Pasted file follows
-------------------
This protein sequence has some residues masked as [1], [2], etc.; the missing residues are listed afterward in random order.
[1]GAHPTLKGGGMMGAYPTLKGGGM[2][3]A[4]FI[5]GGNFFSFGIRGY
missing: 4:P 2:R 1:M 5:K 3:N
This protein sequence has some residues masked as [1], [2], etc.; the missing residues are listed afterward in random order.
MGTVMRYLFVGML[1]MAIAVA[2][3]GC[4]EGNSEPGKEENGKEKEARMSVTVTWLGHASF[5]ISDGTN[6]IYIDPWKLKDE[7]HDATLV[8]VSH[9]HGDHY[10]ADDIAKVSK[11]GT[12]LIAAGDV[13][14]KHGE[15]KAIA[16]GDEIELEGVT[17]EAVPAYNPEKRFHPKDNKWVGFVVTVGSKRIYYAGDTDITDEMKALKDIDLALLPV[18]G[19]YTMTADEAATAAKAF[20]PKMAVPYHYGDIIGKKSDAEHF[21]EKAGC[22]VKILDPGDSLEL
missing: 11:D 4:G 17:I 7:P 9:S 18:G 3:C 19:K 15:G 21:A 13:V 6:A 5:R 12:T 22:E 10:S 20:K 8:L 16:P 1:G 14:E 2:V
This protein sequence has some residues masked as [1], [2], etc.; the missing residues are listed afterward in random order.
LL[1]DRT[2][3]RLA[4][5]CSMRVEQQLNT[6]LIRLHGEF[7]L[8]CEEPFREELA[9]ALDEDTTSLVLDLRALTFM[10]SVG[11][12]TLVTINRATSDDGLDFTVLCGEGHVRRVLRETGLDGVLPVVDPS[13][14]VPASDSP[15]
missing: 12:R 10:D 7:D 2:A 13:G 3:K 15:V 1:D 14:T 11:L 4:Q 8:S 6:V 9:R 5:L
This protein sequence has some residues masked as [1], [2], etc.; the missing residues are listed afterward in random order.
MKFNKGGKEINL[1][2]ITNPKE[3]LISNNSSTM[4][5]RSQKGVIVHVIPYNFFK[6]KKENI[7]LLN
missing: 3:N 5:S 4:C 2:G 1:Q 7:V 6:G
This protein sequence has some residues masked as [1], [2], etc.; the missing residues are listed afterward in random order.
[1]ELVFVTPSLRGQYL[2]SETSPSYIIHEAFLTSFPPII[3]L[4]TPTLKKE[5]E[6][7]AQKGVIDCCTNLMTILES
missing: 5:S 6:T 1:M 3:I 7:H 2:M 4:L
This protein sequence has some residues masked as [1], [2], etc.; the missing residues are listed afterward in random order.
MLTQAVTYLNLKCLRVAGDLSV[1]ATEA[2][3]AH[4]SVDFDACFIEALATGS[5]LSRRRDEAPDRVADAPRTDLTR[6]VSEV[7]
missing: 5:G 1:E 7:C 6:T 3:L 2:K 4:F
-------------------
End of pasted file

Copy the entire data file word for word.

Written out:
This protein sequence has some residues masked as [1], [2], etc.; the missing residues are listed afterward in random order.
[1]GAHPTLKGGGMMGAYPTLKGGGM[2][3]A[4]FI[5]GGNFFSFGIRGY
missing: 4:P 2:R 1:M 5:K 3:N
This protein sequence has some residues masked as [1], [2], etc.; the missing residues are listed afterward in random order.
MGTVMRYLFVGML[1]MAIAVA[2][3]GC[4]EGNSEPGKEENGKEKEARMSVTVTWLGHASF[5]ISDGTN[6]IYIDPWKLKDE[7]HDATLV[8]VSH[9]HGDHY[10]ADDIAKVSK[11]GT[12]LIAAGDV[13][14]KHGE[15]KAIA[16]GDEIELEGVT[17]EAVPAYNPEKRFHPKDNKWVGFVVTVGSKRIYYAGDTDITDEMKALKDIDLALLPV[18]G[19]YTMTADEAATAAKAF[20]PKMAVPYHYGDIIGKKSDAEHF[21]EKAGC[22]VKILDPGDSLEL
missing: 11:D 4:G 17:I 7:P 9:S 18:G 3:C 19:K 15:G 21:A 13:V 6:A 5:R 12:T 22:E 10:S 20:K 8:L 16:P 1:G 14:E 2:V
This protein sequence has some residues masked as [1], [2], etc.; the missing residues are listed afterward in random order.
LL[1]DRT[2][3]RLA[4][5]CSMRVEQQLNT[6]LIRLHGEF[7]L[8]CEEPFREELA[9]ALDEDTTSLVLDLRALTFM[10]SVG[11][12]TLVTINRATSDDGLDFTVLCGEGHVRRVLRETGLDGVLPVVDPS[13][14]VPASDSP[15]
missing: 12:R 10:D 7:D 2:A 13:G 3:K 15:V 1:D 14:T 11:L 4:Q 8:S 6:V 9:R 5:L
This protein sequence has some residues masked as [1], [2], etc.; the missing residues are listed afterward in random order.
MKFNKGGKEINL[1][2]ITNPKE[3]LISNNSSTM[4][5]RSQKGVIVHVIPYNFFK[6]KKENI[7]LLN
missing: 3:N 5:S 4:C 2:G 1:Q 7:V 6:G
This protein sequence has some residues masked as [1], [2], etc.; the missing residues are listed afterward in random order.
[1]ELVFVTPSLRGQYL[2]SETSPSYIIHEAFLTSFPPII[3]L[4]TPTLKKE[5]E[6][7]AQKGVIDCCTNLMTILES
missing: 5:S 6:T 1:M 3:I 7:H 2:M 4:L
This protein sequence has some residues masked as [1], [2], etc.; the missing residues are listed afterward in random order.
MLTQAVTYLNLKCLRVAGDLSV[1]ATEA[2][3]AH[4]SVDFDACFIEALATGS[5]LSRRRDEAPDRVADAPRTDLTR[6]VSEV[7]
missing: 5:G 1:E 7:C 6:T 3:L 2:K 4:F